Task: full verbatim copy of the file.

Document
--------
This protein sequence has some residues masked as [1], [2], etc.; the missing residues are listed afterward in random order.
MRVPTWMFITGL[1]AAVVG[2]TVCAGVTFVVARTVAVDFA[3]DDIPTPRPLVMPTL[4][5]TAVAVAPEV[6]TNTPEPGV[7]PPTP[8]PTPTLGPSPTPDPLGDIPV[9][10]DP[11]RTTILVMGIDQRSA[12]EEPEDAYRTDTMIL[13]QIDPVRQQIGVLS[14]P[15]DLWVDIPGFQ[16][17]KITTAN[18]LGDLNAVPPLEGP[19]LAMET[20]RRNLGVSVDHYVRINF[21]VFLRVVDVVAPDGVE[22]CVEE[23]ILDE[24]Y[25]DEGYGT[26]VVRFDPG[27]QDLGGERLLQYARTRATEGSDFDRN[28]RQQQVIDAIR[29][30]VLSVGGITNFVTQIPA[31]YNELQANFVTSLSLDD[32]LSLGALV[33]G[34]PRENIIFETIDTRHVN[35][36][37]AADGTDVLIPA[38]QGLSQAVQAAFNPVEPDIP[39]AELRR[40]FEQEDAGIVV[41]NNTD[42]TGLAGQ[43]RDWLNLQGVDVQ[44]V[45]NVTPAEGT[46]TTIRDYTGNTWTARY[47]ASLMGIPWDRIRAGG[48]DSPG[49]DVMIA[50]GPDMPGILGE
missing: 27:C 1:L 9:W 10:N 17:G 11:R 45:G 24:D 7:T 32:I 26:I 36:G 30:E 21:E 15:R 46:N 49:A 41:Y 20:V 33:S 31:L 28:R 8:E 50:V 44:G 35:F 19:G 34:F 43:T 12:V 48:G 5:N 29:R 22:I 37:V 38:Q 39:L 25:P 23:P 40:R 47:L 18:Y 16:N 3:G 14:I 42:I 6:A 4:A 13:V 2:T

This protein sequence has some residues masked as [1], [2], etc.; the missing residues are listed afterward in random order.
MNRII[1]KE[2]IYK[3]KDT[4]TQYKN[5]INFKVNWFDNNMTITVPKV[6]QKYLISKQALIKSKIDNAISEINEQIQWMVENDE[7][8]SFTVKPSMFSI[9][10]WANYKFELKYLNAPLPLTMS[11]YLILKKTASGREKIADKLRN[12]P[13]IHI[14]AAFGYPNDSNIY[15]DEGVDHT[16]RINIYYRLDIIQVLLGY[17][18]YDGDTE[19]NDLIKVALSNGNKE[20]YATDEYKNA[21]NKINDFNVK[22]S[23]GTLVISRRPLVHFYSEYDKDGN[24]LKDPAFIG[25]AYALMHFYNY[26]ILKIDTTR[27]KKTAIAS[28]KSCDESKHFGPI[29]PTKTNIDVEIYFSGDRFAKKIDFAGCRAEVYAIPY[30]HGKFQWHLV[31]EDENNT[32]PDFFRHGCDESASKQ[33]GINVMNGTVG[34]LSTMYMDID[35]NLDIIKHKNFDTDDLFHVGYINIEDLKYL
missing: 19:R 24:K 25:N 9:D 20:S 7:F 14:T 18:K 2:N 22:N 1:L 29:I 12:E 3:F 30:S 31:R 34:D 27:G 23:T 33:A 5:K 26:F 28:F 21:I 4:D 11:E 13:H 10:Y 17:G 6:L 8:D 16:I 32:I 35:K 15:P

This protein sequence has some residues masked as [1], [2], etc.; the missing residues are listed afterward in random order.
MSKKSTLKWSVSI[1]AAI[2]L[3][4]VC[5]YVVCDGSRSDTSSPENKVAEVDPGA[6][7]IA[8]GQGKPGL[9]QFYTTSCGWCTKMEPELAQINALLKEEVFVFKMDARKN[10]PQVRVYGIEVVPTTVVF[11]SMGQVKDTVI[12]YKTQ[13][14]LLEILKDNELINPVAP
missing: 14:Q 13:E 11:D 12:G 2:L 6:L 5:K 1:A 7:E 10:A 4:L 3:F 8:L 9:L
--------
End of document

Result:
This protein sequence has some residues masked as [1], [2], etc.; the missing residues are listed afterward in random order.
MRVPTWMFITGL[1]AAVVG[2]TVCAGVTFVVARTVAVDFA[3]DDIPTPRPLVMPTL[4][5]TAVAVAPEV[6]TNTPEPGV[7]PPTP[8]PTPTLGPSPTPDPLGDIPV[9][10]DP[11]RTTILVMGIDQRSA[12]EEPEDAYRTDTMIL[13]QIDPVRQQIGVLS[14]P[15]DLWVDIPGFQ[16][17]KITTAN[18]LGDLNAVPPLEGP[19]LAMET[20]RRNLGVSVDHYVRINF[21]VFLRVVDVVAPDGVE[22]CVEE[23]ILDE[24]Y[25]DEGYGT[26]VVRFDPG[27]QDLGGERLLQYARTRATEGSDFDRN[28]RQQQVIDAIR[29][30]VLSVGGITNFVTQIPA[31]YNELQANFVTSLSLDD[32]LSLGALV[33]G[34]PRENIIFETIDTRHVN[35][36][37]AADGTDVLIPA[38]QGLSQAVQAAFNPVEPDIP[39]AELRR[40]FEQEDAGIVV[41]NNTD[42]TGLAGQ[43]RDWLNLQGVDVQ[44]V[45]NVTPAEGT[46]TTIRDYTGNTWTARY[47]ASLMGIPWDRIRAGG[48]DSPG[49]DVMIA[50]GPDMPGILGE
missing: 27:C 1:L 9:W 10:N 17:G 11:R 45:G 24:D 7:T 32:I 26:I 36:G 30:E 21:E 15:R 46:N 49:A 41:Y 20:V 33:S 31:L 28:R 8:E 50:V 44:G 35:F 19:G 34:F 43:T 12:V 48:G 5:N 29:R 22:I 37:V 38:Q 39:L 25:P 23:P 40:R 47:L 18:Y 16:N 3:G 14:I 42:I 6:A 4:A 13:V 2:T

This protein sequence has some residues masked as [1], [2], etc.; the missing residues are listed afterward in random order.
MNRII[1]KE[2]IYK[3]KDT[4]TQYKN[5]INFKVNWFDNNMTITVPKV[6]QKYLISKQALIKSKIDNAISEINEQIQWMVENDE[7][8]SFTVKPSMFSI[9][10]WANYKFELKYLNAPLPLTMS[11]YLILKKTASGREKIADKLRN[12]P[13]IHI[14]AAFGYPNDSNIY[15]DEGVDHT[16]RINIYYRLDIIQVLLGY[17][18]YDGDTE[19]NDLIKVALSNGNKE[20]YATDEYKNA[21]NKINDFNVK[22]S[23]GTLVISRRPLVHFYSEYDKDGN[24]LKDPAFIG[25]AYALMHFYNY[26]ILKIDTTR[27]KKTAIAS[28]KSCDESKHFGPI[29]PTKTNIDVEIYFSGDRFAKKIDFAGCRAEVYAIPY[30]HGKFQWHLV[31]EDENNT[32]PDFFRHGCDESASKQ[33]GINVMNGTVG[34]LSTMYMDID[35]NLDIIKHKNFDTDDLFHVGYINIEDLKYL
missing: 19:R 24:K 25:N 9:D 20:S 7:F 14:T 18:K 2:N 22:N 1:L 29:I 12:E 3:F 30:S 31:R 34:D 27:G 23:T 33:A 5:K 26:F 28:F 21:I 4:D 11:E 13:H 10:Y 17:G 6:L 8:D 16:I 32:I 35:K 15:P

This protein sequence has some residues masked as [1], [2], etc.; the missing residues are listed afterward in random order.
MSKKSTLKWSVSI[1]AAI[2]L[3][4]VC[5]YVVCDGSRSDTSSPENKVAEVDPGA[6][7]IA[8]GQGKPGL[9]QFYTTSCGWCTKMEPELAQINALLKEEVFVFKMDARKN[10]PQVRVYGIEVVPTTVVF[11]SMGQVKDTVI[12]YKTQ[13][14]LLEILKDNELINPVAP
missing: 14:Q 13:E 11:D 12:G 2:L 6:L 5:K 1:A 7:E 10:A 4:L 3:F 8:L 9:L